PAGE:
Newspaper article THE JOURNAL RECORD

A Definite Competitive Edge

Newspaper article THE JOURNAL RECORD

A Definite Competitive Edge

Article excerpt

Lurking out there is a virtual subculture -- an entire underworld rebelling against week nights filled with sitcoms and take-out.

While the rest of us blissfully sink ourselves into easy chairs at the end of the workday -- fingering the remote in a bleary-eyed daze -- these deviants head off to classrooms and libraries, books in hand.

In a market glutted with BBAs and CPAs, almost 1,000 professionals in the Oklahoma City area each year bank on advanced degrees to set them apart from the pinstripe milieu. "The more education you have, the better chance you have of increasing your value to your company -- and your salary," says Oklahoma City University MBA candidate Karen Wallace. An accountant for the Federal Aviation Administration, Wallace takes nine hours of MBA courses each semester in addition to working a full load for the FAA. She notes that the flex-time policy at the FAA enables her to meet course work demands. "I don't see how people with families do it," Wallace remarks. "Not getting fatigued is my biggest challenge." Also fighting a time crunch is Dr. Raymund King: ear, nose and throat physician by day, law student by night. King, a nationally-renowned antibody researcher, says he developed an interest in law when an intellectual property issue arose in conjunction with research he was conducting at the University of Oklahoma Health Sciences Center. His newly-discovered fascination with the law, however, has led to a very hectic schedule After seeing patients all day, King heads off to the OCU night school program where he plans to complete his law degree by spring of 2000. He maintains that keeping on top of all the day's demands requires scheduling finesse. "I know what I'm doing every minute of the day," he says. "I study late at night and early, early in the morning." King plans on a career in medical malpractice -- defense side, of course -- after graduation. Pursuing an advanced degree takes more than a yearning for big bucks. The reality is sacrificed weekends, wee-hour study sessions, and strained personal relationships. "My home life suffered," concedes Kerianne Roper, practice administrator for Partners in Women's Health. …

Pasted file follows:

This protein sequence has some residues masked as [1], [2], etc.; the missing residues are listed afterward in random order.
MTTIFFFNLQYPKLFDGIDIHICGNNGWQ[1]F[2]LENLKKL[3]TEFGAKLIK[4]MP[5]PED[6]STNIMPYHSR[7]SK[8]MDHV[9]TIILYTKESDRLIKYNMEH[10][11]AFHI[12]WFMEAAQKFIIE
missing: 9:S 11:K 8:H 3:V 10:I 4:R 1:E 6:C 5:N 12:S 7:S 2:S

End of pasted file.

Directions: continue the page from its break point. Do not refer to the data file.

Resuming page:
Search by... Author
Show... All Results Primary Sources Peer-reviewed

Oops!

An unknown error has occurred. Please click the button below to reload the page. If the problem persists, please try again in a little while.